October 13, 2011 - CNBC
By The Associated Press
CHARLESTON, W.Va. - With chronically ill West Virginians accounting for at least three-fourths of health spending in the state, coordinating their care can do much to ease the rise in such costs, an Emory University professor told a House-Senate committee studying the issue Tuesday.
Kenneth Thorpe, chair of Emory's Rollins School of Public Health, also recommended expanding a diet, exercise and lifestyle program that he said has prevented adult-onset diabetes and can provide similar results against other chronic illnesses.
"Both of these things are important capacity-building investments that I think at the end of the day are going to prove to have very substantial dividends," Thorpe told the Joint Committee on Health.
The Legislature and the governor's office hired Thorpe to review health care spending in West Virginia. Around 17 percent of residents are covered by Medicaid, the state-federal health care program for the poor and disabled. Only 11 states have a higher percentage of residents on Medicaid, according to the latest federal figures.
With medical inflation increasing faster than other forms of inflation, rising Medicaid costs are a key reason behind state budget growth. But at least half of the people who rely on Medicaid receive no help managing their care, Thorpe said. That leads to unnecessary visits to emergency rooms, otherwise preventable stays or return trips to the hospital, and similarly needless drains on the health care system, he said.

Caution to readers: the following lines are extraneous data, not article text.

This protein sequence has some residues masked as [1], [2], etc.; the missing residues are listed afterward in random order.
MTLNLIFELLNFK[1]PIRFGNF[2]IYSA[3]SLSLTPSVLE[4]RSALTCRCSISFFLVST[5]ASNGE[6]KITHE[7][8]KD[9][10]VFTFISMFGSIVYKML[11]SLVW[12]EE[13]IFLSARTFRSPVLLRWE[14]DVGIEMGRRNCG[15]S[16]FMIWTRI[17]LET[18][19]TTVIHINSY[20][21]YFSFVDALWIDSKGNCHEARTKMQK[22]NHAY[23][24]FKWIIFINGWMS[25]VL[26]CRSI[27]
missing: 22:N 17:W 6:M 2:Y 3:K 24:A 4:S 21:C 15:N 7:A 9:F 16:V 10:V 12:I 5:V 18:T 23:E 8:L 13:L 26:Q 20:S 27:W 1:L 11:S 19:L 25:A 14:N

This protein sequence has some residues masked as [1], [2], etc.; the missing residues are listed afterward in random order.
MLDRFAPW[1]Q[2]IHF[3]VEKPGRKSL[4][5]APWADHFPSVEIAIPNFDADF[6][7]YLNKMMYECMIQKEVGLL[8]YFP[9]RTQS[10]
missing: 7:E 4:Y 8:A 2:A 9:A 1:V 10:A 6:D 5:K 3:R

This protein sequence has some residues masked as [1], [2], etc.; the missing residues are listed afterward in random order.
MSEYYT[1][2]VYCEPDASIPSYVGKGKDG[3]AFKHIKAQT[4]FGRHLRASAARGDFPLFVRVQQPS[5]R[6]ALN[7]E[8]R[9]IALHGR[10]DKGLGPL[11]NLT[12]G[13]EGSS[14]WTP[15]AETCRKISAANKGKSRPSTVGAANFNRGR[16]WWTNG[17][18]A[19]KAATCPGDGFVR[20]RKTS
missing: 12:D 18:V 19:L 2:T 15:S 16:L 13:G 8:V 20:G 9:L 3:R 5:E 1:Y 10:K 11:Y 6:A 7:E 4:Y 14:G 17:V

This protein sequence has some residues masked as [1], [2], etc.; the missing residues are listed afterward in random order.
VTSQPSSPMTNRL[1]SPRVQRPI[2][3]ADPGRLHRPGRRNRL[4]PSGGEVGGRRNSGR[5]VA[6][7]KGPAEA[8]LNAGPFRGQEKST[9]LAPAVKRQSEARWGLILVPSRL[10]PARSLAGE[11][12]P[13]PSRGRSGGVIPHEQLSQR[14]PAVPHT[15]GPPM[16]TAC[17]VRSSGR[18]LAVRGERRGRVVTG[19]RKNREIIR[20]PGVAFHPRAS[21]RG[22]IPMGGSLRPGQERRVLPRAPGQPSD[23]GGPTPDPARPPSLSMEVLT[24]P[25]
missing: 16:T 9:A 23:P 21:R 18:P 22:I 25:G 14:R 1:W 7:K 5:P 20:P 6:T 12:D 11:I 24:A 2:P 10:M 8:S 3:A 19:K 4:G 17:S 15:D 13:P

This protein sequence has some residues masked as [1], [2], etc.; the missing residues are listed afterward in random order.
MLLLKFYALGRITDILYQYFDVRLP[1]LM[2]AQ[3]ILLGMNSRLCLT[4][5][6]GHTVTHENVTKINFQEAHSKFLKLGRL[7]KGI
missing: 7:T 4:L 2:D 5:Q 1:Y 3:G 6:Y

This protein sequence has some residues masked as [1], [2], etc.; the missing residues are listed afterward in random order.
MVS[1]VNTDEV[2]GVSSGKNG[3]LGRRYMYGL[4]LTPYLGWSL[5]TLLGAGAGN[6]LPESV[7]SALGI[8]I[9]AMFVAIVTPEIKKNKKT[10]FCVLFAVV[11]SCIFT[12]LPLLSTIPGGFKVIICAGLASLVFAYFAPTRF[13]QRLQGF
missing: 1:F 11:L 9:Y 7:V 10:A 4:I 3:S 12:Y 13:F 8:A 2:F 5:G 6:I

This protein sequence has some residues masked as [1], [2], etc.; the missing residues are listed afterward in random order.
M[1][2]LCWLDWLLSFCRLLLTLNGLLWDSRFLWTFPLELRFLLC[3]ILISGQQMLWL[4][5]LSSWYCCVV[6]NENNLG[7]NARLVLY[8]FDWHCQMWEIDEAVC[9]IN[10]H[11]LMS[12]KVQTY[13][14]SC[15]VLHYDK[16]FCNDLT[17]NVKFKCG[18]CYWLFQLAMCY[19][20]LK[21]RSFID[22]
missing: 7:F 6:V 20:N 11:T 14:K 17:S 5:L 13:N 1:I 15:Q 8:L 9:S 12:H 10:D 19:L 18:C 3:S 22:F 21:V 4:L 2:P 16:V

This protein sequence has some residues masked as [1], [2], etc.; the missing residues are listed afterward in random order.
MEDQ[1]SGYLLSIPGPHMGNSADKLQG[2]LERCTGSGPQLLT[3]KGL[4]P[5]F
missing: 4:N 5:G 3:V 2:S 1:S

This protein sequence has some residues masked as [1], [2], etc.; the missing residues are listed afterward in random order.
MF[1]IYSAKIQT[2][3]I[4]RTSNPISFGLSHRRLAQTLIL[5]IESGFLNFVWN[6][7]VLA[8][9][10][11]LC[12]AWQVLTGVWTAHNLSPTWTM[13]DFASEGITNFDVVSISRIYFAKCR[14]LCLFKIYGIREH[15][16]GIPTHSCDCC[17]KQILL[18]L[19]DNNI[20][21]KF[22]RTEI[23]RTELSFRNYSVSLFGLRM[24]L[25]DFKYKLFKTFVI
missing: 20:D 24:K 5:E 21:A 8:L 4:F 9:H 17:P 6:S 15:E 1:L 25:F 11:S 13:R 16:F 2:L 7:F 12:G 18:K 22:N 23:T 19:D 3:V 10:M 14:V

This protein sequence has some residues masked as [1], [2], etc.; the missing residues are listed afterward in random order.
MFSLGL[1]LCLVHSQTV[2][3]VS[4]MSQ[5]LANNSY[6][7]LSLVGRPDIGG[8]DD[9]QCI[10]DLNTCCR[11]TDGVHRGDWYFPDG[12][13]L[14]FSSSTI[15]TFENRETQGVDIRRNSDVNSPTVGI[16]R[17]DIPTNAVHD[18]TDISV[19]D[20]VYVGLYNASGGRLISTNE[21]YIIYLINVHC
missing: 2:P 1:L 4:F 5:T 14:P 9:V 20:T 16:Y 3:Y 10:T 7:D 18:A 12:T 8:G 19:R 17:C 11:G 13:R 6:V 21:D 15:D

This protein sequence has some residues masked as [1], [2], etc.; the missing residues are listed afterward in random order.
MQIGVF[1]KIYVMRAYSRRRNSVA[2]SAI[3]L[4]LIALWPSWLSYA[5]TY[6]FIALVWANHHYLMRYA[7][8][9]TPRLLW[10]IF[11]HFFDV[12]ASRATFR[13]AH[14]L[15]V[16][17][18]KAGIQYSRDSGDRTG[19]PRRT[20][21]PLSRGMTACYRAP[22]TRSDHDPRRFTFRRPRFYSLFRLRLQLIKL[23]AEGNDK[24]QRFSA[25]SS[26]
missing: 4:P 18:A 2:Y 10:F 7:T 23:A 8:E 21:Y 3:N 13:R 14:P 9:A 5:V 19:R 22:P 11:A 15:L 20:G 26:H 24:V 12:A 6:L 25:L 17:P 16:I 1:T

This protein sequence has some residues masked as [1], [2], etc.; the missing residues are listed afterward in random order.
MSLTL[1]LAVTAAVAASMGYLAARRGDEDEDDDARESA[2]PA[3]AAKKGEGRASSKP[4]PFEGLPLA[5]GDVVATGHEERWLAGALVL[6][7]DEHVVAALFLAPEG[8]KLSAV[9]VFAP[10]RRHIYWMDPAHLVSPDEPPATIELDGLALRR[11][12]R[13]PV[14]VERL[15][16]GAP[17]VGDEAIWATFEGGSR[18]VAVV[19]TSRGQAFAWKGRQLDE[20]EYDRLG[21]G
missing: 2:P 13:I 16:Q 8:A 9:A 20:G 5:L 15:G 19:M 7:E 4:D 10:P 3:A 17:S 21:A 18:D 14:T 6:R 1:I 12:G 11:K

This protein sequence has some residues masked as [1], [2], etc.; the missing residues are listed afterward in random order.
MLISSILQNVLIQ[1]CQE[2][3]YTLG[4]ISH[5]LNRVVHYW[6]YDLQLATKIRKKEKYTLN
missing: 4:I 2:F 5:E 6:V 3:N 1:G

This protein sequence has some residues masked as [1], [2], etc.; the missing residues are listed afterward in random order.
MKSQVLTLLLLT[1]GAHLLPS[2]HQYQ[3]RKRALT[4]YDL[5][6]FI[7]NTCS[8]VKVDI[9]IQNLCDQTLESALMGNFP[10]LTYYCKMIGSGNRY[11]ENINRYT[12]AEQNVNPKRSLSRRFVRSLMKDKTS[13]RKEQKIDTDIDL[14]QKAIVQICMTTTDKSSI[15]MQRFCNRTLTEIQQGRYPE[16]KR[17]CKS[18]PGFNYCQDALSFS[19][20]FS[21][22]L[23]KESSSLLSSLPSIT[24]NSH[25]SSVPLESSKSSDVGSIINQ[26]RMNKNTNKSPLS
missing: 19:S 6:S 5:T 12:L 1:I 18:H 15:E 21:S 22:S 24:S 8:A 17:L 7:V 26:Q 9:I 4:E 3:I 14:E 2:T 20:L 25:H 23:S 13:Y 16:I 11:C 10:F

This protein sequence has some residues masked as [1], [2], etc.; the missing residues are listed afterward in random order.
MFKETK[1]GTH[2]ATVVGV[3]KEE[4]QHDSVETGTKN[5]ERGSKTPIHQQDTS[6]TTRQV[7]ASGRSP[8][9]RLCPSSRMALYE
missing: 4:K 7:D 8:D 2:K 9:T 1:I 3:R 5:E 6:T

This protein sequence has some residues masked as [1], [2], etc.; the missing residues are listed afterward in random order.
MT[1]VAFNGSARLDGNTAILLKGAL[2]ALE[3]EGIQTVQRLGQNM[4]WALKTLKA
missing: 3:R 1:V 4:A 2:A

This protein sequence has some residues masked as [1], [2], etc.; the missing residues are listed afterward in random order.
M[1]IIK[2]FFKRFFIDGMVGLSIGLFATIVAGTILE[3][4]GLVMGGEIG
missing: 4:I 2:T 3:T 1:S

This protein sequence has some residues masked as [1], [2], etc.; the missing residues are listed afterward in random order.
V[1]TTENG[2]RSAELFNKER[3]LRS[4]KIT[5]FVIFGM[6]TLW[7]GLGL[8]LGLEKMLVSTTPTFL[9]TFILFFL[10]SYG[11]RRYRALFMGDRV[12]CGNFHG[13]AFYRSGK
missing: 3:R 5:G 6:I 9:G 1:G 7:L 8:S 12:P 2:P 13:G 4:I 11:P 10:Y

Thorpe offered a dour picture of the typical chronically ill West Virginian: an overweight adult with diabetes, hypertension, bad cholesterol, asthma, back problems, pulmonary disease and depression.
"They're probably seeing a couple of physicians, a couple of specialists and are on 10 to 15 medications," Thorpe said.
Some of the state's community clinics already have teams of doctors, nurses, pharmacists and other professionals who help these people manage their prescriptions and stay out of the hospital. Studies show that this approach works, he said.
"What we've seen from the data is that quality improves and costs go down," he told lawmakers. "We'll actually save money in the program by doing this."
West Virginia can apply to amend its Medicaid plan to expand such teams statewide, and the federal government would cover 90 percent of the resulting costs, Thorpe said. These teams also create jobs by requiring more health care-related positions, while increasing need for training programs at the state's technical and community colleges, he said.
Thorpe said West Virginia's share of obese adults and children has more than doubled since the mid-1980s, contributing greatly to the prevalence of chronic illness. The resulting rise in adult-onset or Type 2 diabetes alone accounts for 10 percent of the growth in health care spending, Thorpe said.
Thorpe noted that state health officials recently landed a $1.8 million federal grant to promote the diabetes prevention plan. While more funding is needed, this plan greatly cuts a person's likelihood of ending up with diabetes even with modest weight loss, he said.
West Virginia should embrace both recommendations before the federal health care overhaul adds an estimated 170,000 people to its Medicaid rolls, Thorpe said. He added that these proposals can also benefit Medicare, which offers no coordinated care, as well as the private insurers.
Thorpe said lawmakers otherwise face cutting Medicaid services or payments to providers to address the rising costs.
"If you continue to cut payment rates to hospitals, that puts pressure on the cost of private health insurance," Thorpe said. "Hospitals are going to look for ways to offset those cuts to the Medicaid program by increasing prices to privately insured patients. So I think that this investment is critical, and to have it done as thoughtfully and expeditiously as possible and engage as many individuals in the Medicaid program as we can."